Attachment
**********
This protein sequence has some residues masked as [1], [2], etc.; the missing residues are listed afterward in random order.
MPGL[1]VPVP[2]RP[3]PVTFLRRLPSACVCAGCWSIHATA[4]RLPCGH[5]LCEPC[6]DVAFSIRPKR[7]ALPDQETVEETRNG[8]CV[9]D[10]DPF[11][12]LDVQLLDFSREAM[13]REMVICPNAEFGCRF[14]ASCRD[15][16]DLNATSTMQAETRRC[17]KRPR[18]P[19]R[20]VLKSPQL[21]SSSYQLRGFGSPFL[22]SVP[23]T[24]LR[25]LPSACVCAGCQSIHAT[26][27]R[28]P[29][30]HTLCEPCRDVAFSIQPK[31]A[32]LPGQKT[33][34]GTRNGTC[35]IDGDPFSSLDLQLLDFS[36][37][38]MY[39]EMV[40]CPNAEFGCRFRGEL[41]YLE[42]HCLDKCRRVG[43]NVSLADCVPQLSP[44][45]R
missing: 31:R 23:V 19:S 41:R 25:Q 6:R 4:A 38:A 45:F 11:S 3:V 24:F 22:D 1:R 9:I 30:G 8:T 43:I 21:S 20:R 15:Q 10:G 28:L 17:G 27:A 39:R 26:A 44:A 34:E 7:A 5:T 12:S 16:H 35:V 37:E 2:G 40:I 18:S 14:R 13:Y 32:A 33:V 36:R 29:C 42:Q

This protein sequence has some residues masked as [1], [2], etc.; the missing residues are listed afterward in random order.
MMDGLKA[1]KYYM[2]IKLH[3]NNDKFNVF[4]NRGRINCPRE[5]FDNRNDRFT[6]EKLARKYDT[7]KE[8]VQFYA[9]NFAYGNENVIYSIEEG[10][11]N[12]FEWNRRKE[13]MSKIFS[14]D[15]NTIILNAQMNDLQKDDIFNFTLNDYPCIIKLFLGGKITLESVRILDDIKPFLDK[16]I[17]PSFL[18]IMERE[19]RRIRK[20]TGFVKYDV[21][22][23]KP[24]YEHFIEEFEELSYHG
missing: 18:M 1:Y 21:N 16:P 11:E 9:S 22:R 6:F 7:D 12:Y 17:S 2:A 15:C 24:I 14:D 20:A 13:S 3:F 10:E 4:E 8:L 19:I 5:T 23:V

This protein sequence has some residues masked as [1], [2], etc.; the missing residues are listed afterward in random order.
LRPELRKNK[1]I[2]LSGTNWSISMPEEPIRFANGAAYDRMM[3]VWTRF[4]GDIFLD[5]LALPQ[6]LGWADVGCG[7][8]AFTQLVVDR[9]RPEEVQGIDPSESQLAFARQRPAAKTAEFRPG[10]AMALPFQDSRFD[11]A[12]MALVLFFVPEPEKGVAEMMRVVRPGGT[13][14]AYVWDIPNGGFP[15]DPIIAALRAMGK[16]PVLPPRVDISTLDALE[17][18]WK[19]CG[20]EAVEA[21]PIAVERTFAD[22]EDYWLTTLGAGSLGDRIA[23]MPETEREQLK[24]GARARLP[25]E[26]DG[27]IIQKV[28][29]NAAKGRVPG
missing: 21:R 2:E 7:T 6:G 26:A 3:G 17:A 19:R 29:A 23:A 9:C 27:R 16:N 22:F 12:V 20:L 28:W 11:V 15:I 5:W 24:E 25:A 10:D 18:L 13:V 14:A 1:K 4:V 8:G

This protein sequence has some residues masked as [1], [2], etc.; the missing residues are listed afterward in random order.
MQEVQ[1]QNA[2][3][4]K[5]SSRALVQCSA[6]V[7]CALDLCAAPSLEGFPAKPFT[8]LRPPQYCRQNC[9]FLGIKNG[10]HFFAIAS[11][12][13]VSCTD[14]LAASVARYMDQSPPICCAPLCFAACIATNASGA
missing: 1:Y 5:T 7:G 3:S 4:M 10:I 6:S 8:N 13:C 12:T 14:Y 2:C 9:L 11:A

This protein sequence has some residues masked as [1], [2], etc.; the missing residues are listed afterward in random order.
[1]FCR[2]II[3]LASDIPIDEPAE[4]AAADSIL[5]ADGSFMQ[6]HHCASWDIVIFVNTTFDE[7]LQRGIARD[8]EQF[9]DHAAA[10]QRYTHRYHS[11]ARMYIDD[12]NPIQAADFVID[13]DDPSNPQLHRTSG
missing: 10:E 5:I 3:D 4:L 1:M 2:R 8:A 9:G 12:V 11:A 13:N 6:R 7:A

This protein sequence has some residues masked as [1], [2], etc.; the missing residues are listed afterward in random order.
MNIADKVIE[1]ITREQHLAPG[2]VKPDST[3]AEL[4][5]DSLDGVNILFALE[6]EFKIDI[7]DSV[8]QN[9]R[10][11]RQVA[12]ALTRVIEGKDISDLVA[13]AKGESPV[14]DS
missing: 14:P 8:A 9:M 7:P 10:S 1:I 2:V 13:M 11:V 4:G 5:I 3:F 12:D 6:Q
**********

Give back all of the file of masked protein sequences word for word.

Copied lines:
This protein sequence has some residues masked as [1], [2], etc.; the missing residues are listed afterward in random order.
MPGL[1]VPVP[2]RP[3]PVTFLRRLPSACVCAGCWSIHATA[4]RLPCGH[5]LCEPC[6]DVAFSIRPKR[7]ALPDQETVEETRNG[8]CV[9]D[10]DPF[11][12]LDVQLLDFSREAM[13]REMVICPNAEFGCRF[14]ASCRD[15][16]DLNATSTMQAETRRC[17]KRPR[18]P[19]R[20]VLKSPQL[21]SSSYQLRGFGSPFL[22]SVP[23]T[24]LR[25]LPSACVCAGCQSIHAT[26][27]R[28]P[29][30]HTLCEPCRDVAFSIQPK[31]A[32]LPGQKT[33][34]GTRNGTC[35]IDGDPFSSLDLQLLDFS[36][37][38]MY[39]EMV[40]CPNAEFGCRFRGEL[41]YLE[42]HCLDKCRRVG[43]NVSLADCVPQLSP[44][45]R
missing: 31:R 23:V 19:S 41:R 25:Q 6:R 4:A 38:A 45:F 11:S 3:V 24:F 22:D 1:R 9:I 30:G 8:T 43:I 21:S 20:R 15:Q 10:G 28:L 17:G 27:A 39:R 26:A 44:A 34:E 7:A 5:T 12:S 16:H 35:V 37:E 2:G 40:I 18:S 14:R 13:Y 32:A 33:V 36:R 29:C 42:Q

This protein sequence has some residues masked as [1], [2], etc.; the missing residues are listed afterward in random order.
MMDGLKA[1]KYYM[2]IKLH[3]NNDKFNVF[4]NRGRINCPRE[5]FDNRNDRFT[6]EKLARKYDT[7]KE[8]VQFYA[9]NFAYGNENVIYSIEEG[10][11]N[12]FEWNRRKE[13]MSKIFS[14]D[15]NTIILNAQMNDLQKDDIFNFTLNDYPCIIKLFLGGKITLESVRILDDIKPFLDK[16]I[17]PSFL[18]IMERE[19]RRIRK[20]TGFVKYDV[21][22][23]KP[24]YEHFIEEFEELSYHG
missing: 18:M 1:Y 21:N 16:P 11:E 9:S 22:R 6:F 7:D 12:Y 17:S 2:A 15:C 24:I 14:D 20:A 13:S 3:F 10:E 4:E 8:L 19:I 5:T 23:V

This protein sequence has some residues masked as [1], [2], etc.; the missing residues are listed afterward in random order.
LRPELRKNK[1]I[2]LSGTNWSISMPEEPIRFANGAAYDRMM[3]VWTRF[4]GDIFLD[5]LALPQ[6]LGWADVGCG[7][8]AFTQLVVDR[9]RPEEVQGIDPSESQLAFARQRPAAKTAEFRPG[10]AMALPFQDSRFD[11]A[12]MALVLFFVPEPEKGVAEMMRVVRPGGT[13][14]AYVWDIPNGGFP[15]DPIIAALRAMGK[16]PVLPPRVDISTLDALE[17][18]WK[19]CG[20]EAVEA[21]PIAVERTFAD[22]EDYWLTTLGAGSLGDRIA[23]MPETEREQLK[24]GARARLP[25]E[26]DG[27]IIQKV[28][29]NAAKGRVPG
missing: 21:R 2:E 7:T 6:G 26:A 3:G 17:A 19:R 29:A 23:A 9:C 27:R 16:N 22:F 12:V 20:L 28:W 11:V 15:I 5:W 24:E 25:A 10:D 18:L 13:V 14:A 1:K 4:V 8:G

This protein sequence has some residues masked as [1], [2], etc.; the missing residues are listed afterward in random order.
MQEVQ[1]QNA[2][3][4]K[5]SSRALVQCSA[6]V[7]CALDLCAAPSLEGFPAKPFT[8]LRPPQYCRQNC[9]FLGIKNG[10]HFFAIAS[11][12][13]VSCTD[14]LAASVARYMDQSPPICCAPLCFAACIATNASGA
missing: 1:Y 5:T 7:G 3:S 4:M 10:I 6:S 8:N 13:C 12:T 14:Y 2:C 9:L 11:A

This protein sequence has some residues masked as [1], [2], etc.; the missing residues are listed afterward in random order.
[1]FCR[2]II[3]LASDIPIDEPAE[4]AAADSIL[5]ADGSFMQ[6]HHCASWDIVIFVNTTFDE[7]LQRGIARD[8]EQF[9]DHAAA[10]QRYTHRYHS[11]ARMYIDD[12]NPIQAADFVID[13]DDPSNPQLHRTSG
missing: 10:E 5:I 3:D 4:L 1:M 2:R 8:A 9:G 12:V 11:A 13:N 6:R 7:A

This protein sequence has some residues masked as [1], [2], etc.; the missing residues are listed afterward in random order.
MNIADKVIE[1]ITREQHLAPG[2]VKPDST[3]AEL[4][5]DSLDGVNILFALE[6]EFKIDI[7]DSV[8]QN[9]R[10][11]RQVA[12]ALTRVIEGKDISDLVA[13]AKGESPV[14]DS
missing: 14:P 8:A 9:M 7:P 10:S 1:I 2:V 13:M 11:V 4:G 5:I 3:F 12:D 6:Q